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Amadia amid ancient Arabic Armenian arrival Ashitha Assyria Badger Badir Khan Bey Berwer bishop blessed brother brought castle chief Christ Christian Chumba church cloth Constantinople danger dear death Diarbekr doctor east emir entered Erzrum faith father favor feel feet felt friends gospel Grant Hakkary heart Hinsdale hope horses hundred Jacobite Jelu Jesus journey Julamerk Kasha kavass Kurdish Kurdistan Kurds labor leave letter Lezan look Lord Malek Mar Shimon Mesopotamia miles mission missionary morning Moslem Mosul mother mountains mules Nestorians never night once Oroomiah Pasha Pasha of Mosul passed Patriarch perils Perkins Persia physician piastres plain prayer priest rest river road rock Sabbath says seemed sent sick side snow soon stone suffering Suleiman Bey summit Syriac Tabriz Tehoma things thousand Tigris tion tribes Turks Tyary valley village Yahya Khan Yezidees Zeiner Bey
Page 131 - ON the mountain's top appearing, Lo ! the sacred herald stands, Welcome news to Zion bearing— Zion, long in hostile lands : Mourning captive ! God himself shall loose thy bands.
Page 165 - He that observeth the wind shall not sow; and he that regardeth the clouds shall not reap.
Page 50 - Christianity was successfully preached to the Bactrians, the Huns, the Persians, the Indians, the Persarmenians, the Medes, and the Elamites : the barbaric churches, from the Gulf of Persia to the Caspian Sea, were almost infinite ; and their recent faith was conspicuous in the number and sanctity of their monks and martyrs.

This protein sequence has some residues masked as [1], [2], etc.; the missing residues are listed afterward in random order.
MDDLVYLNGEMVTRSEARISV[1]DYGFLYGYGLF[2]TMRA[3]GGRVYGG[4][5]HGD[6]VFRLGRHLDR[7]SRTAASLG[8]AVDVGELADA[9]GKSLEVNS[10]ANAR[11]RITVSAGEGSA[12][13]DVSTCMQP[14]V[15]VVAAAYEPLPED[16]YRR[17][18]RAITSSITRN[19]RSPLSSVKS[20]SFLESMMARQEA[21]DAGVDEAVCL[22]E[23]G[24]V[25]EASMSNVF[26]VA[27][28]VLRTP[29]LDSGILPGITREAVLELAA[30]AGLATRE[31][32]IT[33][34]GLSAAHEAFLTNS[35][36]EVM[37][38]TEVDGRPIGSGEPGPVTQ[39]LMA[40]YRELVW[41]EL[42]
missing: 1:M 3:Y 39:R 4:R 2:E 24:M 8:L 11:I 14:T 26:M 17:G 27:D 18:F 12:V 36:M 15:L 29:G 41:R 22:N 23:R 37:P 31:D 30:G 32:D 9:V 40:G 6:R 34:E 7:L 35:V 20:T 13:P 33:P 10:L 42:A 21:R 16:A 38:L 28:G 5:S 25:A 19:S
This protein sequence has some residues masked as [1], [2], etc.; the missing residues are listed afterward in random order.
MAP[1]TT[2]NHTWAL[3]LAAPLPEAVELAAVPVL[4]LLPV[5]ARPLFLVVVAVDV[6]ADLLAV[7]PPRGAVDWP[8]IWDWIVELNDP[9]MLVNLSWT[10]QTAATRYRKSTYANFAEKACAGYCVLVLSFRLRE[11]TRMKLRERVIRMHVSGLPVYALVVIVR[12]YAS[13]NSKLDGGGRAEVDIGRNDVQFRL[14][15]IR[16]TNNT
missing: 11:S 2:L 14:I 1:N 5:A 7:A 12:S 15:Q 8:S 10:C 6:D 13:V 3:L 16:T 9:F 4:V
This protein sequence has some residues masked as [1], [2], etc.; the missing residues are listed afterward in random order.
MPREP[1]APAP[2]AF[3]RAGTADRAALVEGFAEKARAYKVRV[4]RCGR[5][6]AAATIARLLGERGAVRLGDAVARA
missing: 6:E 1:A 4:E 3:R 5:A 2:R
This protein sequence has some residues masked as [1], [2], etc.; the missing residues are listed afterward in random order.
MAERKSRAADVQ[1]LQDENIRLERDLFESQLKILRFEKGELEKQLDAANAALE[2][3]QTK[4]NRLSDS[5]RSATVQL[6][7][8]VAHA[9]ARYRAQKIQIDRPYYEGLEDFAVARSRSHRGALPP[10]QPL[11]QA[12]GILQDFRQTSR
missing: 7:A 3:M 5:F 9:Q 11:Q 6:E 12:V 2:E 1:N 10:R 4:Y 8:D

Page 21 - Whether ye eat or drink, or whatever ye do, do all to the glory of God.
Page 76 - He also that received seed among the thorns is he that heareth the word ; and the cares of this world, and the deceitfulness of riches, choke the word, and he becometh unfruitful.
Page 173 - Thou hast spread thy wing, and sheltered us from the pestilence that walketh in darkness, and the destruction that wasteth at noon-day.
Page 122 - Abulpharagius,130 primate of the East, so truly eminent both in his life and death. In his life he was an elegant writer of the Syriac and Arabic tongues, a poet, physician, and historian, a subtle philosopher, and a moderate divine. In his death his funeral was attended by his rival the Nestorian patriarch, with a train of Greeks and Armenians, who forgot their disputes, and mingled their tears over the grave of an enemy.
Page 52 - In a subsequent age the zeal of the Nestorians overleaped the limits which had confined the ambition and curiosity both of the Greeks and Persians. The missionaries of Balch and Samarcand pursued without fear the footsteps of the roving Tartar, and insinuated themselves into the camps of the valleys of Imaus and the banks of the Selinga.